Build quality is decent, but not much more than that: the cable is not as solid-looking as that of Bluetooth earphones such as the Jabra Sport Pace, but it is in fact better than that of the Xiaomi Mi Sports Bluetooth Headset. If treated with proper care, though, and considering it should not be exposed to the same level of stress as usual cables with jack connectors, it should last in time.

Comfort is not only influenced by the length, but also by the very material the cable is made of. It is flimsy and really rubbery, so it sticks quite well to one’s skin – the reason why I would not recommend this cable for sports. On top of that, earhooks are disappointing in the comfort they provide, as they tend to be quite uncomfortable: they’re rigid and they don’t adapt too well to the shape of the pinnae, so I never find the right position. I largely attribute this to the memory wire inside them: using a spring, such as the one used in the RHA T20i, would be much better.

Extra Features & Battery Life

KZ flaunts a ceramic antenna that should grant better connectivity, especially on the stability front. That is, alas, not what I experienced. In fact I used the cable in conjunction with a few earphones (the exact list is found in the “Sound” paragraph) and both my tablet and smartphone, and I felt the experience was underwhelming. The connection would constantly drop or show signs of degradation with small stutters unless I stayed perfectly still. I even tried using the cable when doing light workouts in my room, which is a pretty standard test I run with wireless earphones: the connection dropped continuously even though all the other Bluetooth earphones I use (e.g. Jabra Sport Pace, Xiaomi Mi Sports Bluetooth Headset) maintain a stable connection in the same testing conditions.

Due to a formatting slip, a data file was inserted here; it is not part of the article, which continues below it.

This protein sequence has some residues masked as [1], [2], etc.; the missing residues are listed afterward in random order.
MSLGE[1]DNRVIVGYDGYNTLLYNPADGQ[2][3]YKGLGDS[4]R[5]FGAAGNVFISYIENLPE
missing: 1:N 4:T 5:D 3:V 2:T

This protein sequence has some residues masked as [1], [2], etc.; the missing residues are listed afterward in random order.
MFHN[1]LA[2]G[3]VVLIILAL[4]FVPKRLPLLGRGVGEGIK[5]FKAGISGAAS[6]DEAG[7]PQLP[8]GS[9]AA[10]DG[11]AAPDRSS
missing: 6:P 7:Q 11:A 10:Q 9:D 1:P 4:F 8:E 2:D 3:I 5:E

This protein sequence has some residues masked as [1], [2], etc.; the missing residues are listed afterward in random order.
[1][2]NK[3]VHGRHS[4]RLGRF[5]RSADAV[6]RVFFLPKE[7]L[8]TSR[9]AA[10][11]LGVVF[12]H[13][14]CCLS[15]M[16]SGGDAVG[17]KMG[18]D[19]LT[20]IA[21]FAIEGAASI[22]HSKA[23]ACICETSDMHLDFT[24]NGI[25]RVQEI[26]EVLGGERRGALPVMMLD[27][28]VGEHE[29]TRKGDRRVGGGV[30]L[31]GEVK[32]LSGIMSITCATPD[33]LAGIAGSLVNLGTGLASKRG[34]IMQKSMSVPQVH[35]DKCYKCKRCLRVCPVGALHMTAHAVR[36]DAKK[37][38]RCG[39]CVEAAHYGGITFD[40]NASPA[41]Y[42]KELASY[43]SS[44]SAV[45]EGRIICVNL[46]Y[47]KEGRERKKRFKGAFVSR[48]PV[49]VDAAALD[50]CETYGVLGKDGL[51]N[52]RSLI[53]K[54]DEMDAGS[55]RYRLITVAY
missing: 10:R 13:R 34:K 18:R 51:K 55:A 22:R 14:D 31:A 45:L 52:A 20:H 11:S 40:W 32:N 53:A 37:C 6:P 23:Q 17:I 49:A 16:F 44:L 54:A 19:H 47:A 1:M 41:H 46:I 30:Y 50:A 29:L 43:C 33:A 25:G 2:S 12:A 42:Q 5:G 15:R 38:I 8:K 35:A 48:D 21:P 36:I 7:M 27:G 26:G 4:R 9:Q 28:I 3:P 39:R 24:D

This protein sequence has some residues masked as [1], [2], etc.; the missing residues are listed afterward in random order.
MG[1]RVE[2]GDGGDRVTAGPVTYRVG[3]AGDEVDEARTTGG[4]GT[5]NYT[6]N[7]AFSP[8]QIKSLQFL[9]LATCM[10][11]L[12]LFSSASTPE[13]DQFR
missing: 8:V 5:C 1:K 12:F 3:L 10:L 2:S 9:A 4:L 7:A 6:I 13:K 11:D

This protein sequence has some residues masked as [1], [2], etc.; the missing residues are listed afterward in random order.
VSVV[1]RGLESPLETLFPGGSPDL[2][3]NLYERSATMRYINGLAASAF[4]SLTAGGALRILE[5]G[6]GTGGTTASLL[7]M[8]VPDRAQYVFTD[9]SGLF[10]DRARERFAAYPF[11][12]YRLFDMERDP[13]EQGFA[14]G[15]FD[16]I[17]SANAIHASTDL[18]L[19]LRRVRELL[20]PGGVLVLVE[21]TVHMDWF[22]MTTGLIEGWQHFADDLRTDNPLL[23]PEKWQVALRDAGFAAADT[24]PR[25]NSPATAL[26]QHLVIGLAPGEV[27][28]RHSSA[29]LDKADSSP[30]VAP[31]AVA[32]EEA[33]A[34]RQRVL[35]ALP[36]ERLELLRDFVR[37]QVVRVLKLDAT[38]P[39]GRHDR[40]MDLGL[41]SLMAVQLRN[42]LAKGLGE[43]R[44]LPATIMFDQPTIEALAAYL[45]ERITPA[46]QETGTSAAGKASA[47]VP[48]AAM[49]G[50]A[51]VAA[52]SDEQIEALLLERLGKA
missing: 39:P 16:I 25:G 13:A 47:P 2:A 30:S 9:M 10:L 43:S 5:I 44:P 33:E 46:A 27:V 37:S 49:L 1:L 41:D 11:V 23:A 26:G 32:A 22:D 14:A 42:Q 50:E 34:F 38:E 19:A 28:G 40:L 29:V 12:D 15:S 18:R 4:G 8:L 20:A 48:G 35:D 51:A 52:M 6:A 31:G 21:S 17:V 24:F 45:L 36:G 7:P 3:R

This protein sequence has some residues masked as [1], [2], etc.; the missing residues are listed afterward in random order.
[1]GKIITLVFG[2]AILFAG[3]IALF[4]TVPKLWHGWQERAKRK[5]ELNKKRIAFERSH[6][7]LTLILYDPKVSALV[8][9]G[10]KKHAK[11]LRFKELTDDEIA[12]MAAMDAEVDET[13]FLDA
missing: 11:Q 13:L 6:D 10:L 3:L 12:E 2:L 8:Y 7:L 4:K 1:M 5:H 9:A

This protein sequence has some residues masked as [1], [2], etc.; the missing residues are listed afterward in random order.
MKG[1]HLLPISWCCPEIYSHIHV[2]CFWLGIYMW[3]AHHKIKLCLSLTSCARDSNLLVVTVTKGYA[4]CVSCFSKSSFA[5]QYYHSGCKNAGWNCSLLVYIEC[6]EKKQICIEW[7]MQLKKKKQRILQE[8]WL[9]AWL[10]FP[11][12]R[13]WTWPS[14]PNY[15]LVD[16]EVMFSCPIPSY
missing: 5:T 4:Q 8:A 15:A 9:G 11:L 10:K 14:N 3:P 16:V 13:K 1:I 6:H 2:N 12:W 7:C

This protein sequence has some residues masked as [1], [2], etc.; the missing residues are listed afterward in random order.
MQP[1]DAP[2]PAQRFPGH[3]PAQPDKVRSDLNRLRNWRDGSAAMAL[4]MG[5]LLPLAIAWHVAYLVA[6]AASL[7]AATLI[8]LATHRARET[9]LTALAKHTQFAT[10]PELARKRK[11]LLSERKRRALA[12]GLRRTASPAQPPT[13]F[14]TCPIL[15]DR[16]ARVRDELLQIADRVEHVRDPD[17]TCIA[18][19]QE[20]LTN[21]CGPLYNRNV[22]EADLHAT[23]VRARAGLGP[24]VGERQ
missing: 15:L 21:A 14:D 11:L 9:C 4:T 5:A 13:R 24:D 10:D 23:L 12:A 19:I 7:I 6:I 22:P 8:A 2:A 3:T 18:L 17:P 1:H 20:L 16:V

What I find amazing is the presence of high-quality codecs on board the KZ Bluetooth cable: KZ managed to use the Qualcomm CSR8645 chipset that supports both AAC (useful for iOS devices) and aptX (for Android devices). Given how many (more expensive!) earphones do not feature these codecs and only leave you with SBC, this is indeed great.

Volume is controlled independently of the source, but you can’t control the volume of announcements (e.g. “pairing”) and they are set to play at full volume, which is often excessive. Talking about announcements, the number of the caller is spelled out when you receive calls.

The microphone is barely sufficient in audio quality: even in silent environments, the KZ Bluetooth cable is not able to pick up the voice with enough quality and volume, despite holding it as near to the mouth as possible. This rules out any use in crowded or noisy situations. KZ had to cut corners to offer the cable at such a low price and this is probably where they did.

Battery life is good and allows for ~6 hours of music playback using the aptX codec: it is not record-setting, yet it is enough when one considers the size and price of the cable. Of course a full-day runtime would have been better, but this is not too bad either.

Sound & Specs

I tried the KZ Bluetooth cable using IEMs, mainly by KZ themselves. Among those are the KZ ZS6, the KZ AS10, the TRN V80 and the BQEYZ KB3. Sources were a Honor 9 smartphone and a Honor X2 tablet loaded with FLAC files.

KZ Bluetooth cable

Frequency response N.D.